Three years later, McIntosh has not allowed his injuries to overshadow his life. He currently serves on Continuation on Active Duty, an opportunity for wounded, ill, or injured Soldiers to continue their service after being found physically unfit by a Physical Evaluation Board.

“I’m a right leg amputee, but I still wear the uniform,” McIntosh said. “People have told me I wouldn’t be able to do a lot of things, but I didn’t limit myself.”

McIntosh works as the adaptive sports noncommissioned officer in charge and the ceremonies noncommissioned officer in charge at the Warrior Transition Battalion at Fort Sam Houston, Texas.

“I’m helping other Soldiers with their physical therapy by finding sports for them to get back into,” he said. “The Soldiers are pretty positive toward me because they see I’m still serving my country, and it motivates them.”

McIntosh had some advice for other wounded, ill, and injured Soldiers recovering at a Warrior Transition Unit and trying to decide if returning to duty is the right decision.

“You can’t take the decision lightly because there are some things that are not as easy once you get out, but there are also things that aren’t easy if you decide to stay in,” he said. “You have to decide what’s right for you and your Family.”

Occupation Therapy is an Essential Asset for Warriors in Transition

By Kimberly Jones, Fort Polk WTU Occupational Therapist and guest blogger

Kimberly Jones, the Fort Polk Warrior Transition Unit Occupational Therapist, explains how her role is an important part of the WTU team.

Kimberly Jones, the Fort Polk Warrior Transition Unit Occupational Therapist, explains how her role is an important part of the WTU team.

As the Fort Polk Warrior Transition Unit (WTU) occupational therapist, I am an integral member of the WTU team, and play an important role in every Soldier in transition’s recovery. Through constant interaction with the unit command, cadre, and the Soldier’s primary care manager and physical therapist, I am able to impart insight into the Soldier’s functional abilities and recovery timeline. I am also the primary provider for evaluation and treatment of upper extremity dysfunction, and perform an initial intake interview with every WTU Soldier within 14 days of admission to the Unit.

Additionally, my role includes performing non-clinical and administrative duties, including but not limited to: attending WTU meetings, goal setting classes, writing temporary profiles, consulting with the PT on relevant positive profiles,  assisting Soldiers with Special Compensation for Assistance in Activities of Daily Living (SCAADL) and Traumatic Service member’s Group Life Insurance (TSGLI) form completion in conjunction with the Primary Care Provider, issuing adaptive equipment to facilitate independence with Activities of Daily Living (ADL) and patient education on specific diagnoses and conditions.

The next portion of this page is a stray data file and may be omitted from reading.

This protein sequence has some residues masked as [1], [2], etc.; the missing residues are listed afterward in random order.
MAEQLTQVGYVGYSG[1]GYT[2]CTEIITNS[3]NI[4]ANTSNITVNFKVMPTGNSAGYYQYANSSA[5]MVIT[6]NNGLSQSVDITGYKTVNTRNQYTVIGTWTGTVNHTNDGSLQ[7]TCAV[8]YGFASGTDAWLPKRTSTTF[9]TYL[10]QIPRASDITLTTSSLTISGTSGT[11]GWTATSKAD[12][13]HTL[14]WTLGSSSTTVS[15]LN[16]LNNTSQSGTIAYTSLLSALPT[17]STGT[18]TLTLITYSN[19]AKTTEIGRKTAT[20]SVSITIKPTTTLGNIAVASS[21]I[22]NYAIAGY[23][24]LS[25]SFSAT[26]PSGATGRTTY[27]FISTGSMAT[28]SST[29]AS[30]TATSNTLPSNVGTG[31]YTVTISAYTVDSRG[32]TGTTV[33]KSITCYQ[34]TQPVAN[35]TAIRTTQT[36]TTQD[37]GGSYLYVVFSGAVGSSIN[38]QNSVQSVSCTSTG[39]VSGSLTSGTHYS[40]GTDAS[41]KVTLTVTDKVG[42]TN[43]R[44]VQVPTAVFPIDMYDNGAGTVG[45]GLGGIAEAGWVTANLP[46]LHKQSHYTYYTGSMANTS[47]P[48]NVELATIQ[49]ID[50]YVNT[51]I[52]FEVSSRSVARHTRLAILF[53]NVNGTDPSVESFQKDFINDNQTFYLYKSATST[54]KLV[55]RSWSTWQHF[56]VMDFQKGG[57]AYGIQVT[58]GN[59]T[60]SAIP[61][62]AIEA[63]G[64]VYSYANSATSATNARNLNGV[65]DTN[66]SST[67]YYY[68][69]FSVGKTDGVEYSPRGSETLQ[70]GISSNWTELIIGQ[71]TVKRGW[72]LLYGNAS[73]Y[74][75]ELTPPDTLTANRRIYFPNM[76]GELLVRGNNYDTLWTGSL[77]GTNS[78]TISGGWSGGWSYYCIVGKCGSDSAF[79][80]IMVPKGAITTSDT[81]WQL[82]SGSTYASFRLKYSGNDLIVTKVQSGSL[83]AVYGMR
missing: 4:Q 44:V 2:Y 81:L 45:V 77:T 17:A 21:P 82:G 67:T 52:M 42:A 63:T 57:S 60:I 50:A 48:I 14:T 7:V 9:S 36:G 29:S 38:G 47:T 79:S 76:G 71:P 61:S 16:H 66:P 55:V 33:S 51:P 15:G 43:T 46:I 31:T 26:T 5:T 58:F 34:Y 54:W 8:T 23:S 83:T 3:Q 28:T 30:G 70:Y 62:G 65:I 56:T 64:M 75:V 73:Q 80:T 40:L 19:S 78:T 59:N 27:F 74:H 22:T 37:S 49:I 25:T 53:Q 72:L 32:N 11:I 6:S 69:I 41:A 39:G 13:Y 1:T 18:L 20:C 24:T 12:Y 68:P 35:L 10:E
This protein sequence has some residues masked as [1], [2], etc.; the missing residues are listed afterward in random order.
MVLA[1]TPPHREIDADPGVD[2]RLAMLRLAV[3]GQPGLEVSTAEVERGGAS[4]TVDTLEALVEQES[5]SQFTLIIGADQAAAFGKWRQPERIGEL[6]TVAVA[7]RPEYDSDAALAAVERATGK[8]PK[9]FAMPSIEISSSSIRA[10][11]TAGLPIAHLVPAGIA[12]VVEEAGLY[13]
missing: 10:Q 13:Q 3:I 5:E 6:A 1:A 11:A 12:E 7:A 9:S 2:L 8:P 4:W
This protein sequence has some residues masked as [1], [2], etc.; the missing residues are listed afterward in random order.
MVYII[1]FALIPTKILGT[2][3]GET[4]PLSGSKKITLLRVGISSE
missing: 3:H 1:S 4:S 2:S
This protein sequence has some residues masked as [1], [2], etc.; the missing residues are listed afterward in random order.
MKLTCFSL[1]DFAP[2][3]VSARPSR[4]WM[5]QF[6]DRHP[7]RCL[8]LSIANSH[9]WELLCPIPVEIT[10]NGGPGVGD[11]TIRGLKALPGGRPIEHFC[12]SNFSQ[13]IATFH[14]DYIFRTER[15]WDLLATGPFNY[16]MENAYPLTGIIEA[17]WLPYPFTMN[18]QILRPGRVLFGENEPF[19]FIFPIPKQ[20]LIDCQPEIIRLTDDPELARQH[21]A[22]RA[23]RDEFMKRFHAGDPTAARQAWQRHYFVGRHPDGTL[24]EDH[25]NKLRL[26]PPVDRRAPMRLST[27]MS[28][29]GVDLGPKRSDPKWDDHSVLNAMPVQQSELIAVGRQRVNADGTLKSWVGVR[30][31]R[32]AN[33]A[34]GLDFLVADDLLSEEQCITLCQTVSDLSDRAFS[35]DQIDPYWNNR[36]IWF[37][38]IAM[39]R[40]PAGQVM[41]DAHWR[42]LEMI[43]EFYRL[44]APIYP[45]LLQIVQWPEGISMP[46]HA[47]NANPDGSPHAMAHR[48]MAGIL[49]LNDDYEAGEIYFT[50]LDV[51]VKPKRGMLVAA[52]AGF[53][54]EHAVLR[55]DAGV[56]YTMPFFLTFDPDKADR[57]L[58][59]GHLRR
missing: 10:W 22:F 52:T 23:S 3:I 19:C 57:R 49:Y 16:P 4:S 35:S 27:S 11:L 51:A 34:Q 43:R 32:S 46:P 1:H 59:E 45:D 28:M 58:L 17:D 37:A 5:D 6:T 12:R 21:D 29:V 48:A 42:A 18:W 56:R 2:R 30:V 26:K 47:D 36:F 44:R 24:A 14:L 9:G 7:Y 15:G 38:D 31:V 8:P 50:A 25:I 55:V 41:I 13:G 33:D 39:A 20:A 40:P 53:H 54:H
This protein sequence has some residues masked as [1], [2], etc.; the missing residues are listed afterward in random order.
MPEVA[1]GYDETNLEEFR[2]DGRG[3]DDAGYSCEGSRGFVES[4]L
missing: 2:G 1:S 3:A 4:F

Fort Polk is located on approximately 198,000 acres in west-central Louisiana, about 75 miles north of Lake Charles, Louisiana’s sixth largest city. The Fort Polk WTU (Warrior Transition Unit) is housed in the WTU company headquarters, a brand new building, expressly designed and constructed to meet the needs of Soldiers in transition and those who are tasked with assisting them.

Fort Polk was initially created as a base for the Louisiana Maneuvers in the 1940s. During the 1950s, it was home to the 1st Armored Division, and was utilized as a basic training installation during Vietnam War years. In the 1970s, and through the ’80s, it was home to the 5th Infantry Division (Mechanized), and the 2nd Armored Cavalry Regiment in the 1990s. Fort Polk is now home to the Joint Readiness Training Center (JRTC), the 4th Brigade, 10th Mountain Division, 115th Combat Support Hospital, 1st Maneuver Enhancement Brigade, the 162nd Infantry Brigade, U.S. Army Garrison, and Bayne-Jones Army Community Hospital.

Write a blog for WTC

Warriors in Transition can submit a blog by e-mailing WarriorCareCommunications [at] conus.army.mil.